Bolting up the second connection 30 June 2015

All connections completed on the pipe bridge.

The pipe bridge is connected 30 June 2015

The pipe bridge across Afon Anafon in position.

The pipe bridge across Afon Anafon in position 30 June 2015

3 July 2015

Turbine house substation roof slab is cast.

Turbine house substation roof slab cast  3 July 2015

Last few courses of blocks on the turbine room walls.

Last few courses of blocks on the turbine room walls 3 July 2015

Meanwhile, on the mountain:

Pipe bridge completed and the surrounding slopes reinstated.

Pipe bridge in place and slopes reinstated 3 July 2015

The pipe bridge.

Pipe bridge in position 3 July 2015

and in Coedydd Aber Forest:

Kevin Williams moves his team down from the mountain and the pipe welding station is set up again.

Pipe welding starts in Coedydd Aber Forest  2 July 2015

Pipe welding starts in Coedydd Aber Forest   2 July 2015

Welding the connector between thinner and thicker walled pipe.

Welding the connector from thinner to thicker walled pipe 2 July 2015

6 July 2015

The reinstated heath is recovering well after 3 weeks.

Reinstated heath recovering well after 3 weeks 6 June 2015

15 July 2015

Rafters supporting the sedum (turf) roof of the turbine house are installed.

The rafters supporting the sedum turf roof are installed 15 July 2015

The turbine house comes into view as you return from the Aber Falls.

The first sight of the turbine house returning down the Aber Falls path  15 July 2015

Meanwhile, on the pipeline route:

The cutting for the pipeline trench from the forest reaches the end of the pipeline on the mountain.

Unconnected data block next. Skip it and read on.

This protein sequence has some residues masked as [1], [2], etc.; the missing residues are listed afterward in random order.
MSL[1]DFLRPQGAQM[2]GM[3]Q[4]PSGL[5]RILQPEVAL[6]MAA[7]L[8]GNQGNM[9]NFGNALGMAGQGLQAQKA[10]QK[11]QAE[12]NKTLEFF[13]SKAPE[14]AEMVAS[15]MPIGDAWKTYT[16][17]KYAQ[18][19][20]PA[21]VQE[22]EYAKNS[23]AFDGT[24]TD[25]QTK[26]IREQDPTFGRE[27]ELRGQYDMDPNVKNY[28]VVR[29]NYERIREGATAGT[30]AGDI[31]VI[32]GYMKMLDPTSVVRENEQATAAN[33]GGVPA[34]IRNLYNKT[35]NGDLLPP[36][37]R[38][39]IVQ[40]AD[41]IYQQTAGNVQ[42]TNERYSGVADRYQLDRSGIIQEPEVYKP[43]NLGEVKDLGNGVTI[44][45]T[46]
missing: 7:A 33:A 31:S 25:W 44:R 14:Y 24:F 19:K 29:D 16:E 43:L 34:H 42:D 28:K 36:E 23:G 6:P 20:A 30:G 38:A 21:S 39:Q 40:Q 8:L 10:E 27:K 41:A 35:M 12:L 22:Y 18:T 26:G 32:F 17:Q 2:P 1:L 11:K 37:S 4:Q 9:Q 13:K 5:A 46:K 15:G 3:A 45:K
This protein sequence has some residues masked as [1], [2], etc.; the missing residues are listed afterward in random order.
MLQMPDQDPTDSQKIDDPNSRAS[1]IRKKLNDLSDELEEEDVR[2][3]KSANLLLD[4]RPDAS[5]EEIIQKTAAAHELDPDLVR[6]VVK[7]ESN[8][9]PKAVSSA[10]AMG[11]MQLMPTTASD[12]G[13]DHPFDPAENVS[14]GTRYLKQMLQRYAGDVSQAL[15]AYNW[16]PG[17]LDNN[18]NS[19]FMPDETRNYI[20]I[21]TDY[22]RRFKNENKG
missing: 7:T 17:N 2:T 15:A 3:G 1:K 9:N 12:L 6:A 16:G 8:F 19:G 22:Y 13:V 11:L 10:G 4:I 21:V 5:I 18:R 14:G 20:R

The bench for the pipeline trench is cut through from the forest to the end of the pipe on the mountain 7 July 2015

The trench is cut and the pipe dragged up onto the mountain.

The trench is dug and the pipe dragged up 8 July 2015

The pipes meet and the connection is made - 9 July.

The pipes meet and the connection is made 9 July 2015

The pipeline reaches the forest track where it will be buried in the uphill bank.

Pipeline reaches the forest track where it will be buried in the uphill bank 15 July 2015

The thin-walled pipe in the upper section of the pipeline is replaced by thicker-walled pipe for the lower sections to withstand the increasing pressure.

Thinwalled pipe for the upper sections of the pipelineThickerwalled pipe for the lower sections of the pipeline

The bank of the forest road is cleared ready for installation of the pipeline.

The bank along the forest track is cleared ready for installation of the pipe 15 July 2015

and Gelli have started work at the weir site:

The temporary access track to the weir site is put in

The temporary access track to the weir in put in 7 July 2015